Sense of Hearing


The use of sound is a potent tool in marketing. Humans communicate through speech and can feel deep emotions through music. With the digital world increasingly prioritizing video content, it is essential to have a sonic brand strategy. Using the sense of sound when designing brand experiences can be invaluable in enhancing the atmosphere your visuals are creating.


When walking into stores and restaurants, much of the time, music will be playing. The genre and style should be carefully selected to create an atmosphere for shoppers that aligns with the brand's identity. When used strategically, a business can invite its ideal audience into its spaces through sound and repel people who would not resonate with their product. Service providers, like spas, can enhance their client's experience by creating an appropriate sonic atmosphere.


Sense of Touch


Touch marks the moment you physically bond with a product or service. Whether the packaging or the product itself, the quality and sensory design matter deeply to create a wonderful interactive experience for your customer or prospective buyer.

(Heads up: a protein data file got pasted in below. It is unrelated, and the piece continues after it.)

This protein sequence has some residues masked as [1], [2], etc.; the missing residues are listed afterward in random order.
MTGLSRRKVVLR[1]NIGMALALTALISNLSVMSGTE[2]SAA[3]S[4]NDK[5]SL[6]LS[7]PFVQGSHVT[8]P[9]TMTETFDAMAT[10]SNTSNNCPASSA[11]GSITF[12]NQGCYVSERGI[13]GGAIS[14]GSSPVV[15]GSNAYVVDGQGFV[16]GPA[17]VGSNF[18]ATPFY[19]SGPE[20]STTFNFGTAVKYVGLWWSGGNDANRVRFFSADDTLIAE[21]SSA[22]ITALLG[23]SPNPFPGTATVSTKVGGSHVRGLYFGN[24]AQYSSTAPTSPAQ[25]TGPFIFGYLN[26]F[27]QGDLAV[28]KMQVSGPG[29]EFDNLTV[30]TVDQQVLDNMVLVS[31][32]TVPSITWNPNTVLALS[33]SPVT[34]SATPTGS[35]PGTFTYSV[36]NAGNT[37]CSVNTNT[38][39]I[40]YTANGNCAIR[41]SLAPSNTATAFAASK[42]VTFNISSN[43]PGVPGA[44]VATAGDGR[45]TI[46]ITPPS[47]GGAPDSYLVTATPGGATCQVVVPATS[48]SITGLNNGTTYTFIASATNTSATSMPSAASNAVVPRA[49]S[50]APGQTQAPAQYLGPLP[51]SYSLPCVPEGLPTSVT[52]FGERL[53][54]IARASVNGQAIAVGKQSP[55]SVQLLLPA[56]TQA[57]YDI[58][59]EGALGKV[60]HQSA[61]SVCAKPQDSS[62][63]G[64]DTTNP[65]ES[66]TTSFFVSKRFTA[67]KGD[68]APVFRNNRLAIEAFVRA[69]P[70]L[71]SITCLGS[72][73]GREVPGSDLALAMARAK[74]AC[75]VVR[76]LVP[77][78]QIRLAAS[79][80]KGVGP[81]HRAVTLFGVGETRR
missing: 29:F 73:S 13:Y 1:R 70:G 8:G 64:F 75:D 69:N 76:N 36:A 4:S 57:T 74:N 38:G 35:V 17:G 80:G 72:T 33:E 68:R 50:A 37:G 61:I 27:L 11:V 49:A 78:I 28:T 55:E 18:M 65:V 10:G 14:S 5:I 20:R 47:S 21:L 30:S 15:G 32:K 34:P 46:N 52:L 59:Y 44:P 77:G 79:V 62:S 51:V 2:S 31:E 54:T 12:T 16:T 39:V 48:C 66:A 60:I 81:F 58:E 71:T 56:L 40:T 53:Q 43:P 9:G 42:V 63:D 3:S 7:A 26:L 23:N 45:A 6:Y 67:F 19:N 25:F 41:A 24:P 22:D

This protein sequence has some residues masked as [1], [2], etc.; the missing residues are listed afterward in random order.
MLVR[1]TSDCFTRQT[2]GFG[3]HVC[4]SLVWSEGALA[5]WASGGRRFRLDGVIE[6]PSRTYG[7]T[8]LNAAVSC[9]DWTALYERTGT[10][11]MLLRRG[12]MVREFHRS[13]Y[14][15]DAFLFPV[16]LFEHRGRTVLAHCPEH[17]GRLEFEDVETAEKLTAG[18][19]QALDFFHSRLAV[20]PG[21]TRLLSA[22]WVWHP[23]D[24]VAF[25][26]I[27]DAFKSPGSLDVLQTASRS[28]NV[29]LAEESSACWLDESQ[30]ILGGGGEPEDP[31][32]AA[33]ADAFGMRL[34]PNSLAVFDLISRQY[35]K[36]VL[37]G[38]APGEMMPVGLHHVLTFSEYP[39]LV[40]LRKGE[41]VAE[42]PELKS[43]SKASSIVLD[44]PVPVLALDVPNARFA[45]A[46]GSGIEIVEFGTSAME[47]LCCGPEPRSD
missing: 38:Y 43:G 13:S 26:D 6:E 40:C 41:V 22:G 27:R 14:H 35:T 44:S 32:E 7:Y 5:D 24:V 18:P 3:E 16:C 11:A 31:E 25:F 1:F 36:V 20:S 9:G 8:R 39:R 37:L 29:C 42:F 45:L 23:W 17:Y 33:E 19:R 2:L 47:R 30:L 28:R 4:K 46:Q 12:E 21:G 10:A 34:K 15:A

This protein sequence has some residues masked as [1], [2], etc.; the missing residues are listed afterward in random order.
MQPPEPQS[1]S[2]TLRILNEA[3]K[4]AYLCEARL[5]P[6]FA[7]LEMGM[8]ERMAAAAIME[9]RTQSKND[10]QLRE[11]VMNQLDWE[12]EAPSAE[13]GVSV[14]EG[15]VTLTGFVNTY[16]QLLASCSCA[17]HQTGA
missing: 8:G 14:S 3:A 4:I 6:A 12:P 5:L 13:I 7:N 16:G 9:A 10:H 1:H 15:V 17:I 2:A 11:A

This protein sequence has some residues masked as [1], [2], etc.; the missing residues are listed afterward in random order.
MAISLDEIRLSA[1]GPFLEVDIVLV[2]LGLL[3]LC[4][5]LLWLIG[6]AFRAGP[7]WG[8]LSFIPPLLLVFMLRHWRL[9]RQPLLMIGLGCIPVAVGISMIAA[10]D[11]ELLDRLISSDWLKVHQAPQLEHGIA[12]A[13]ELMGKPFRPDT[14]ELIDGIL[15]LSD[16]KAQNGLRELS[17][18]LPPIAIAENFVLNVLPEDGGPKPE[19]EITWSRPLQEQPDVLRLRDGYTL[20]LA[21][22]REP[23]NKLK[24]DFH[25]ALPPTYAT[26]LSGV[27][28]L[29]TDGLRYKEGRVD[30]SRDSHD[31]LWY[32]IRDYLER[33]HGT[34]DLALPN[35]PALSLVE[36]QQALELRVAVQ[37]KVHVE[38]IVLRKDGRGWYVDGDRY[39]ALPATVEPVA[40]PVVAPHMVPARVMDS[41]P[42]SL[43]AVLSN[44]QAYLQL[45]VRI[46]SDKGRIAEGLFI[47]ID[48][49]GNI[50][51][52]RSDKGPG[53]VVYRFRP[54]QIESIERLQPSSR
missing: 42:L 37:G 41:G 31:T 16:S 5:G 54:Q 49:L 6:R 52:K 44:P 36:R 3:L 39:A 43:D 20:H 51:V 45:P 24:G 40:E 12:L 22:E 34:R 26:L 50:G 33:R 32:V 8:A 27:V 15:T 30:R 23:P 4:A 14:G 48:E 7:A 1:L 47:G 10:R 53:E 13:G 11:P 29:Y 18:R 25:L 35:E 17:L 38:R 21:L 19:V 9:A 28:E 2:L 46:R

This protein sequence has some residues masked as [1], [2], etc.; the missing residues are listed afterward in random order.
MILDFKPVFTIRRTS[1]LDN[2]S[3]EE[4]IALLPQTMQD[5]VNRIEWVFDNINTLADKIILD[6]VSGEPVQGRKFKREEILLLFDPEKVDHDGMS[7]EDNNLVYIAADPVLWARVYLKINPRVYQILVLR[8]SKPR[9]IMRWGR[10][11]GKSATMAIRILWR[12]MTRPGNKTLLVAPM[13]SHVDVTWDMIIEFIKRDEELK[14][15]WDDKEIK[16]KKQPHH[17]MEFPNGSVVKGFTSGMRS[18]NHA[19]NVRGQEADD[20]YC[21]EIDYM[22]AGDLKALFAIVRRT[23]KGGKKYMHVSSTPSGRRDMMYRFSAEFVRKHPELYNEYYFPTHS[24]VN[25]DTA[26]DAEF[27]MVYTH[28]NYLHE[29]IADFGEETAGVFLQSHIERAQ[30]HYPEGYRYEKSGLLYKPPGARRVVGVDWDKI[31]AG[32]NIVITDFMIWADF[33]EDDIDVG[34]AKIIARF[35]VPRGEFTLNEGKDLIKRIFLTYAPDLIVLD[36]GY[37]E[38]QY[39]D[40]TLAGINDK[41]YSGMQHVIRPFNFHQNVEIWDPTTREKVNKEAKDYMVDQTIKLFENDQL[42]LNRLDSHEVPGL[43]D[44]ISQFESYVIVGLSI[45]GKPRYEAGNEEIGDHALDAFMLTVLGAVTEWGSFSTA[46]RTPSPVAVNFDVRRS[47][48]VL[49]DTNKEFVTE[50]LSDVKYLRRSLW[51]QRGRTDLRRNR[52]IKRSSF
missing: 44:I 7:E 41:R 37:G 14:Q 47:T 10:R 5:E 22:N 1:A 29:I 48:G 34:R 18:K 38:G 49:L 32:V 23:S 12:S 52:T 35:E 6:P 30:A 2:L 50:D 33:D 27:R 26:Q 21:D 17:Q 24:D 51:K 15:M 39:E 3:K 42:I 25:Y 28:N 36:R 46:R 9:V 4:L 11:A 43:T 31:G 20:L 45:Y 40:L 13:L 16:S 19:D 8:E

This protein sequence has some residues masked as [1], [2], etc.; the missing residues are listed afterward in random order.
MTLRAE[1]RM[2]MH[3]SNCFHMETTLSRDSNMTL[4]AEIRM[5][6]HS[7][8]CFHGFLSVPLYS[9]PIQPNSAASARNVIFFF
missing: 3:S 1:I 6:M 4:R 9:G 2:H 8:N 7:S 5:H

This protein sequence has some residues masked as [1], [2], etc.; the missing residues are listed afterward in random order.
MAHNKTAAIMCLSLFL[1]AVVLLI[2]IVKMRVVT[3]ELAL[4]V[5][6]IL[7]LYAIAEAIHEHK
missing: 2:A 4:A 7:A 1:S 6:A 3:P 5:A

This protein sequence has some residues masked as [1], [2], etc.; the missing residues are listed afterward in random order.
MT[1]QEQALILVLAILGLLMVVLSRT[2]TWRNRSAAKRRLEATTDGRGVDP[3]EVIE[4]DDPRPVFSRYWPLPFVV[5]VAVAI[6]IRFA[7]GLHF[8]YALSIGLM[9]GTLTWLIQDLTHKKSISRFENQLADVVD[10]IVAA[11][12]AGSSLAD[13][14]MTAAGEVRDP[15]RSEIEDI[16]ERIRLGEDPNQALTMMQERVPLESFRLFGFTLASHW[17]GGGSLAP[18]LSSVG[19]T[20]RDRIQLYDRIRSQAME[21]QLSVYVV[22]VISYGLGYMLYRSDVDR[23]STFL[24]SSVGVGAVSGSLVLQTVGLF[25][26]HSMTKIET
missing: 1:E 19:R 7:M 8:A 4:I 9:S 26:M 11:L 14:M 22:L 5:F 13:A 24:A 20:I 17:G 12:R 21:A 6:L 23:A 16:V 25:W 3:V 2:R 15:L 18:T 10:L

The glasses company Warby Parker has welcoming storefronts where you can quickly grab a pair of glasses off the wall and try them on. This interior design strategy helps shoppers test the look, feel, and quality of the product, connecting more strongly with it than if they were only to see it online or locked behind a glass case.


Another example illustrating how we can be profoundly intentional and strategic about packaging design is Apple: the company that sparked the idea of unpacking as a phenomenon. The visual design is minimalist and heavily embraces how things feel. Apple's iconic sensory experience is marked by the expression of the absence of eye-grabbing colours and images. It is beautifully understated and direct, reflecting the brand's ethos and products. Slight changes in materiality, like the matte white boxes detailed with shiny and slightly embossed imagery, add tactile interest to the packages' surface. When someone unboxes an Apple product, they experience the friction designed into the extended cover that must be pulled off, slows the reveal of the product inside, adding a second of anticipation.


By creating a delightful feeling product, interactive storefront design, and satisfying unboxing experience, you can connect more deeply with your brand's audience through their sense of touch.


Sense of Taste